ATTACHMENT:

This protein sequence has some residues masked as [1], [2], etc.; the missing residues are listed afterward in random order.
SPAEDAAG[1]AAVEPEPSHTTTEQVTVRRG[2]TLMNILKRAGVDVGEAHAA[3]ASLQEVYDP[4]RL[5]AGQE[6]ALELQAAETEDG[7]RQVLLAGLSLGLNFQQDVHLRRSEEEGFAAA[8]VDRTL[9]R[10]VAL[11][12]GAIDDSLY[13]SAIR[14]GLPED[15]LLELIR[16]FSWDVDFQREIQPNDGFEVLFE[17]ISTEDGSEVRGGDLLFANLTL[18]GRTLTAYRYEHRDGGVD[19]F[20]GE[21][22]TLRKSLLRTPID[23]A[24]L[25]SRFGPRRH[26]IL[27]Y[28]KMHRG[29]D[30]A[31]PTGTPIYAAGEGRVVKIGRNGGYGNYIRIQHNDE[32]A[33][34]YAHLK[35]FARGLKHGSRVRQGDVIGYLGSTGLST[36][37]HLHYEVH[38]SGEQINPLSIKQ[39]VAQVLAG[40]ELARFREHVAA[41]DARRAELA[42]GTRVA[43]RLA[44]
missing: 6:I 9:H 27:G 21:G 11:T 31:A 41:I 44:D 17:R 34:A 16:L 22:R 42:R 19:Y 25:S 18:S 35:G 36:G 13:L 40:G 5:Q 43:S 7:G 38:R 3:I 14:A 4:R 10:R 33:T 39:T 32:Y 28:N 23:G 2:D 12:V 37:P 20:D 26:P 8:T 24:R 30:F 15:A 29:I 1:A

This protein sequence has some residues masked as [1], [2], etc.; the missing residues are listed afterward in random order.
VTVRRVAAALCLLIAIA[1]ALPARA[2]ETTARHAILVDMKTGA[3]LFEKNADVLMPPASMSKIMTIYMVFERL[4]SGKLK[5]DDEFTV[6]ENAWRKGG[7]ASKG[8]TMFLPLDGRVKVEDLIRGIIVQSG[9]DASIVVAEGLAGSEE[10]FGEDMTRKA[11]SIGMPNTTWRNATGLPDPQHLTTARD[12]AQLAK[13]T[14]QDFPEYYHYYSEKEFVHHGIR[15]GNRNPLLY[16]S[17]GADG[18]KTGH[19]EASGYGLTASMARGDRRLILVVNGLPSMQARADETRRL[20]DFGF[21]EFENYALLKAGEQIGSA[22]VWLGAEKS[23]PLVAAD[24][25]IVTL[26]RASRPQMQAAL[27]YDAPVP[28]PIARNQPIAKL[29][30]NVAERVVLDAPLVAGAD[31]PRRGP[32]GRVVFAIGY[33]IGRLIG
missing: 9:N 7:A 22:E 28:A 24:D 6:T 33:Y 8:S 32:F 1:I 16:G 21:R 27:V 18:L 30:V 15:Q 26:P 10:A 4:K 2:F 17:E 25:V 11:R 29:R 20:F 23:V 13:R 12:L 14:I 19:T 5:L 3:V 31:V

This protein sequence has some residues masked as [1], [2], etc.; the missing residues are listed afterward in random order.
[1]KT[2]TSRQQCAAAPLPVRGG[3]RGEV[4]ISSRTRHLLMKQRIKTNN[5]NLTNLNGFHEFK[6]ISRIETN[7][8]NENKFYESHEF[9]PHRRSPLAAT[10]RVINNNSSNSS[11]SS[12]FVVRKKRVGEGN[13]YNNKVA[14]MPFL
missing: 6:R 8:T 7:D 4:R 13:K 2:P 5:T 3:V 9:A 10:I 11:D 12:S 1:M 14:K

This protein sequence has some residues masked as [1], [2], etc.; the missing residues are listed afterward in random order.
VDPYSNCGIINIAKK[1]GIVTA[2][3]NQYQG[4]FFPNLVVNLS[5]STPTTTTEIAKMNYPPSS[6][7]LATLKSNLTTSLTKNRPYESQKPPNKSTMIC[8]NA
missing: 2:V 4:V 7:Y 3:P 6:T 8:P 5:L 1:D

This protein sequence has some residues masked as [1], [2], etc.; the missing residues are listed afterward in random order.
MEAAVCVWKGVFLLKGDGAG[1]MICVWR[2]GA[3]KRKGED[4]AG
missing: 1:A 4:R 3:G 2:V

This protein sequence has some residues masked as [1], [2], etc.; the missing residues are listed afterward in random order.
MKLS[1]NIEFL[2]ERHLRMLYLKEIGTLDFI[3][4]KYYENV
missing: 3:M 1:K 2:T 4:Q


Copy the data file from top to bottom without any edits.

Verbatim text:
This protein sequence has some residues masked as [1], [2], etc.; the missing residues are listed afterward in random order.
SPAEDAAG[1]AAVEPEPSHTTTEQVTVRRG[2]TLMNILKRAGVDVGEAHAA[3]ASLQEVYDP[4]RL[5]AGQE[6]ALELQAAETEDG[7]RQVLLAGLSLGLNFQQDVHLRRSEEEGFAAA[8]VDRTL[9]R[10]VAL[11][12]GAIDDSLY[13]SAIR[14]GLPED[15]LLELIR[16]FSWDVDFQREIQPNDGFEVLFE[17]ISTEDGSEVRGGDLLFANLTL[18]GRTLTAYRYEHRDGGVD[19]F[20]GE[21][22]TLRKSLLRTPID[23]A[24]L[25]SRFGPRRH[26]IL[27]Y[28]KMHRG[29]D[30]A[31]PTGTPIYAAGEGRVVKIGRNGGYGNYIRIQHNDE[32]A[33][34]YAHLK[35]FARGLKHGSRVRQGDVIGYLGSTGLST[36][37]HLHYEVH[38]SGEQINPLSIKQ[39]VAQVLAG[40]ELARFREHVAA[41]DARRAELA[42]GTRVA[43]RLA[44]
missing: 6:I 9:H 27:G 21:G 11:T 31:A 41:I 44:D 17:R 34:A 16:L 22:R 42:R 19:Y 25:S 18:S 35:G 36:G 13:L 40:G 5:Q 43:S 7:G 38:R 3:I 14:A 4:R 10:R 33:T 39:T 32:Y 28:N 23:G 2:D 12:V 37:P 20:D 26:P 8:T 24:R 30:F 15:A 29:I 1:A

This protein sequence has some residues masked as [1], [2], etc.; the missing residues are listed afterward in random order.
VTVRRVAAALCLLIAIA[1]ALPARA[2]ETTARHAILVDMKTGA[3]LFEKNADVLMPPASMSKIMTIYMVFERL[4]SGKLK[5]DDEFTV[6]ENAWRKGG[7]ASKG[8]TMFLPLDGRVKVEDLIRGIIVQSG[9]DASIVVAEGLAGSEE[10]FGEDMTRKA[11]SIGMPNTTWRNATGLPDPQHLTTARD[12]AQLAK[13]T[14]QDFPEYYHYYSEKEFVHHGIR[15]GNRNPLLY[16]S[17]GADG[18]KTGH[19]EASGYGLTASMARGDRRLILVVNGLPSMQARADETRRL[20]DFGF[21]EFENYALLKAGEQIGSA[22]VWLGAEKS[23]PLVAAD[24][25]IVTL[26]RASRPQMQAAL[27]YDAPVP[28]PIARNQPIAKL[29][30]NVAERVVLDAPLVAGAD[31]PRRGP[32]GRVVFAIGY[33]IGRLIG
missing: 9:N 7:A 22:E 28:A 24:D 6:T 33:Y 8:S 32:F 1:I 16:G 21:R 27:V 18:L 30:V 15:Q 26:P 10:A 4:K 2:F 17:E 25:V 11:R 29:R 20:F 23:V 13:R 12:L 14:I 19:T 5:L 3:V 31:V

This protein sequence has some residues masked as [1], [2], etc.; the missing residues are listed afterward in random order.
[1]KT[2]TSRQQCAAAPLPVRGG[3]RGEV[4]ISSRTRHLLMKQRIKTNN[5]NLTNLNGFHEFK[6]ISRIETN[7][8]NENKFYESHEF[9]PHRRSPLAAT[10]RVINNNSSNSS[11]SS[12]FVVRKKRVGEGN[13]YNNKVA[14]MPFL
missing: 6:R 8:T 7:D 4:R 13:K 2:P 5:T 3:V 9:A 10:I 11:D 12:S 1:M 14:K

This protein sequence has some residues masked as [1], [2], etc.; the missing residues are listed afterward in random order.
VDPYSNCGIINIAKK[1]GIVTA[2][3]NQYQG[4]FFPNLVVNLS[5]STPTTTTEIAKMNYPPSS[6][7]LATLKSNLTTSLTKNRPYESQKPPNKSTMIC[8]NA
missing: 2:V 4:V 7:Y 3:P 6:T 8:P 5:L 1:D

This protein sequence has some residues masked as [1], [2], etc.; the missing residues are listed afterward in random order.
MEAAVCVWKGVFLLKGDGAG[1]MICVWR[2]GA[3]KRKGED[4]AG
missing: 1:A 4:R 3:G 2:V

This protein sequence has some residues masked as [1], [2], etc.; the missing residues are listed afterward in random order.
MKLS[1]NIEFL[2]ERHLRMLYLKEIGTLDFI[3][4]KYYENV
missing: 3:M 1:K 2:T 4:Q